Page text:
Misra's Early History

An Account by Misra Partner and Co-Founder Timothy Bracy

The meticulously plotted architecture behind the Misra juggernaut was no accident—it was the careful melding of diverse business philosophies coupled with good old American elbow grease. I vividly recall in the summer of 1999, as we plotted the first blueprint for our stakeholders. Phil Waldorf was making a careful study of Lee Iacocca’s classic memoir “Lead, Follow or Get Out Of The Way”. Phil believed strongly that strict adherence to Iacocca’s “Follow The Market” mantra would position Misra advantageously in the buy/sell spectrum. Michael Bracy (always the maverick) disagreed, and instead endorsed the quick-strike approach of his long time hero Jack Welch. Like the former GE executive, Mike held the view that “shareholder value is a result, not a strategy.” The three of us argued these points for what seemed like a joyous eternity, laughing and backslapping over cognac and Cubans in some of the finest salons in midtown Manhattan. In the end, it was obvious they were both right, and in 1999 Misra finally barnstormed a gob smacked business community with release number one: Bablicon’s improvised free jazz mindfuck “In A Different City”.

It’s fun to reflect on those giddy, heady early days, when several of the greatest young business minds of our generation gathered with the simple mission of enslaving the global consumer base. When Zachary Gresham presented his 8-point bulletin memo concerning the release of the Summer Hymns classic psych-pop freakout “Voice Brother, Sister”, even a wool-dyed supply-sider like myself had to admit I was impressed. Gresham was working in new paradigms for a new millennium.

Unsurprisingly, industry commentators took note: “Summer Hymns’ music is characterized by plucky banjo motifs, layered instrumental textures, dramatic dynamics changes, furious percussion,” wrote Pitchfork in their 8.8 review of the release. We were on the driving range when we got that news. Michael was so pleased that he hooked a six iron directly into Phil’s larynx. We all laughed and backslapped after that while Phil muttered “I can’t wait to get out of this fucking company!” And we all laughed and backslapped again.

I don’t want to say that things came easy, because what is easy, really? We were in the boardroom constantly, crunching the numbers, running the metrics. It didn’t feel like work, because we loved to do what we did: dominate. Phil discovered a band called Destroyer and suggested we partner with its main principle, a Canadian called Daniel Bejar. The resulting release “Streethawk: A Seduction” was an immediate classic. The business community trembled: How was Misra doing it?? How????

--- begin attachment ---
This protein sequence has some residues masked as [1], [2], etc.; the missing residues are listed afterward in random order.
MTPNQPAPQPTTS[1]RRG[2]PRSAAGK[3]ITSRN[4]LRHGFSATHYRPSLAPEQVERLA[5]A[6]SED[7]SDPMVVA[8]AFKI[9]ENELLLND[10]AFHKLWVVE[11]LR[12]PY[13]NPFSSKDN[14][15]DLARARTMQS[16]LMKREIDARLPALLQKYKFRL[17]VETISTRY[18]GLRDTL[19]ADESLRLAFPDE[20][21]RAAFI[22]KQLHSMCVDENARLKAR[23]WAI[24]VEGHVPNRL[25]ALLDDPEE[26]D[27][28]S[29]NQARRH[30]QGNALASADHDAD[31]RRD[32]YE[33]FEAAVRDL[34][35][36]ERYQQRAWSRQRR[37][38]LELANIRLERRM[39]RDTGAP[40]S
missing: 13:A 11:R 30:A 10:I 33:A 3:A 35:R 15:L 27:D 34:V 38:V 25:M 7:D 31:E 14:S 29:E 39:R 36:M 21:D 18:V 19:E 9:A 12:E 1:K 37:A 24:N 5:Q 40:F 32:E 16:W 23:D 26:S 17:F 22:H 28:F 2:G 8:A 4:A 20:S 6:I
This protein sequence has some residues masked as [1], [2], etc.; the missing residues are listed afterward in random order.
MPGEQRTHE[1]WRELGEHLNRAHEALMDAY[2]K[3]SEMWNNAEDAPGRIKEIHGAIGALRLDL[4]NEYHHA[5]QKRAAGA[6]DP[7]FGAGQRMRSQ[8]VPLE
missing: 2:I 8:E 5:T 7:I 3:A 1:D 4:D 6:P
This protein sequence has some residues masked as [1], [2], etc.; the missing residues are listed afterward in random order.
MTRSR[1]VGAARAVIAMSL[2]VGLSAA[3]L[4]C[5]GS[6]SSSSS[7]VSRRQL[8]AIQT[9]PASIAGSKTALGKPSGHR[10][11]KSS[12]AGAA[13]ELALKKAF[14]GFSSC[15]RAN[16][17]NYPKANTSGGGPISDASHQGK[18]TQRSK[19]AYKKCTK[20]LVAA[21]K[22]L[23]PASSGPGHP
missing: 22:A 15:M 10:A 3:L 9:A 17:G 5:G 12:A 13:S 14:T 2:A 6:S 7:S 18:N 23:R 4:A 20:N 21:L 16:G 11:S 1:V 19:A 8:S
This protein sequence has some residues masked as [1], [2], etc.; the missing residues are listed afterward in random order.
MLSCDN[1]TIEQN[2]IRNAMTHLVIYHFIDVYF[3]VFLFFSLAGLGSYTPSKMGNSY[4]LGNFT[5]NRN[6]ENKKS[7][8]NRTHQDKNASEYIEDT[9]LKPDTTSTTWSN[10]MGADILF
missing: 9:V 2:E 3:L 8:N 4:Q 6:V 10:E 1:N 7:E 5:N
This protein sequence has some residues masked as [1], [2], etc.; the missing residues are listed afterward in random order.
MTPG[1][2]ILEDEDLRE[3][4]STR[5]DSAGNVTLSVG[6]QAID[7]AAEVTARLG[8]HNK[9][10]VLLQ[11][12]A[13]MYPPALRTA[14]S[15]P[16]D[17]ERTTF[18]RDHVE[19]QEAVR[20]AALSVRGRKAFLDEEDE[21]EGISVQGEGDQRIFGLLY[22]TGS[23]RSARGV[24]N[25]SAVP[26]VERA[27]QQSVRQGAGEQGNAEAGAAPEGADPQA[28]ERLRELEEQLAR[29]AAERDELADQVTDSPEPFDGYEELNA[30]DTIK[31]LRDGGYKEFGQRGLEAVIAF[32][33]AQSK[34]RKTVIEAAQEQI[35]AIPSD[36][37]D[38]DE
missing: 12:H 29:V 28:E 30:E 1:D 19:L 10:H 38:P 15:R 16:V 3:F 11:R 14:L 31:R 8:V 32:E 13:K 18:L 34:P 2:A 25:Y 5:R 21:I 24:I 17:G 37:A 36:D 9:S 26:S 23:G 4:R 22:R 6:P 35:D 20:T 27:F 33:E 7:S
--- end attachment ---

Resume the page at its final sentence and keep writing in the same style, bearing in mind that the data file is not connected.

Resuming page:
The hits kept coming. Strategic commodity enterprises were struck with Jenny Toomey, Great Lake Swimmers, Shearwater, Centro-Matic, Phosphorescent and The Mendoza Line. Reviews were rapturous, revenues a golden tide. Did we celebrate a little too much? Were we excessive? I guess that in the fugue of that halcyon moment we may have lapsed a time or two. The Faberge sculpture of the Misra logo, placed in the front foyer of the Gramercy Park manse that doubled as our playpen and headquarters, now seems a bit of a relic of its time. But from the top of the world it’s hard to see the ground. We were so sky high. We were Chuck Yaeger, breaking the sound barrier. We were space cowboys in a music machine, riding to the moon and beyond on the back of a giant swan called Misra.

I distinctly recollect the discussion Michael and I had the day that Phil told us he was leaving to start Dead Oceans. He told me the news, and then we both said: “uh-oh”. It was one of those synergistic things- a brother on brother moment- you just know what the other is thinking. We decamped with Cousin Nicklaus after that on a ‘Partner’s Retreat’ to the Catskills, which involved vast amounts of rueful merriment: quail chasing, back-slapping, snooker and speaking in patrician accents.

By the end of the retreat, we recognized that we were, to use the business lingo, positively fucked. Phil possessed most of the day-to-day knowledge of how to run the label, most of the band relationships, and our entire cache of high end sparkling wines. Common corporate dictates hold that this is the moment at which the sensible investor disbands their company, changes their mailing address to a Romanian suburb, and disappears into permanent hiding.

For reasons that remain unclear, we did not do this. Maybe it was because we had too much gumption. Maybe it was the skiing accident. Business is funny that way- it’s not always apparent exactly why oxygen isn’t reaching the brain.

What we did know is that it was going to take some significant balance of time to reinvent Misra without Phil’s participation. Focus and survey groups helped us to pinpoint that number at anywhere between 3 and 200 years. We decided the risk was worth it. That was the summer of Avian Flu pandemic. We didn’t start it- but we did start Misra.